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MA - Master of Arts
The Study of Religions (MA) has a distinct methodological emphasis drawing on the expertise of staff. The aim of the programme is not to focus on any one tradition, but to enable engagement with different traditions in a manner that is free, fair, accurate and open to correction.
This programme has a distinctive focus on contemporary religions. Its range of modules, exploring different aspects of religion today, has been designed by staff members with a background in sociology, anthropology, and religious studies. The modules enable students to explore not just the theoretical, but also the practical lived aspects of religious faith and practice in different contexts.
The Study of Religions (MA) at UWTSD is a unique programme that enables students to develop research skills in case they want to continue on a PhD but also prepares them towards a career in Religious Education.
Students will usually start the Study of Religions (MA) with the compulsory module on Theory and Methodology in the Study of Religions. It will provide them with knowledge and understanding of key areas in the study of religions. Students then can select their other three modules from a list of optional modules. These modules will enable students to specialise on distinct aspects of religion and on distinct methodologies. This flexibility allows students to develop their own research interest within the Study of Religions from the start.
Students have the choice to study in-depth an aspect of Buddhism (Buddhist Philosophy), China (Chinese Religions at the Grassroots) and / or Celtic Spirituality (Celtic Spirituality, Sanctity and Hagiography).
Additional modules are available in the area of Islamic Studies (Islam Today) and aspects of alternative spirituality (e.g. in the modules Sacred Geography and Western Esotericism). Some modules allow students to look at religion in a comparative approach such as Religion and the Environment and Interreligious Encounter.
Students can also explore the phenomenon of religious and spiritual experience (Religious Experience Today) – a subject area which the Institute considers is important given the location of the Alister Hardy Religious Experience Research Centre on the Lampeter campus.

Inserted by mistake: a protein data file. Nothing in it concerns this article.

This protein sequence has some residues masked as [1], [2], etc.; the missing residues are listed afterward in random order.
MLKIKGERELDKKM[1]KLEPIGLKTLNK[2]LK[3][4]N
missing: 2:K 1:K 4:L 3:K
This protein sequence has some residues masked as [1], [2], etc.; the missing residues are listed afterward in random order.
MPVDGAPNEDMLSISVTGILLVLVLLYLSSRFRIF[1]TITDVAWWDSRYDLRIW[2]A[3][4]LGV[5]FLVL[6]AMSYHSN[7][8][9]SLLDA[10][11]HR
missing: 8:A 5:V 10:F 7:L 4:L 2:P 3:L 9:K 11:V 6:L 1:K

In choosing their options, students should consider which modules are most relevant to the topic of their dissertation and will receive advice on this from the subject specialist.
Part II consists of a 60-credit dissertation of 15,000 words. Students will be able to apply the skills and knowledge gained in Part I when undertaking this sustained piece of personal research.
Assessments include long essays (usually 4,000 words), shorter critical reviews, research proposals, and other shorter tasks. There are no examinations. The dissertation is a single piece of work comprising 15,000 words.
This course develops core transferable skills in religious literacy, intercultural sensitivity, and self-reflection valued by employers. Students typically go on to work in a number of professions, including teaching, banking and financial business, marketing and advertising, publishing, civil service, health and social care, counselling, and customer service.
For this course (overall cost)
For this course (overall cost)
Normally the entry requirement for this degree is a first class or upper second class undergraduate degree. In addition, enquiries are also welcome from students with an equivalent and appropriate professional qualification or significant and relevant professional experience. If you are unsure whether you would be accepted onto the MA you should contact the Programme Co-ordinator for an informal chat. Each application is assessed on its own merits.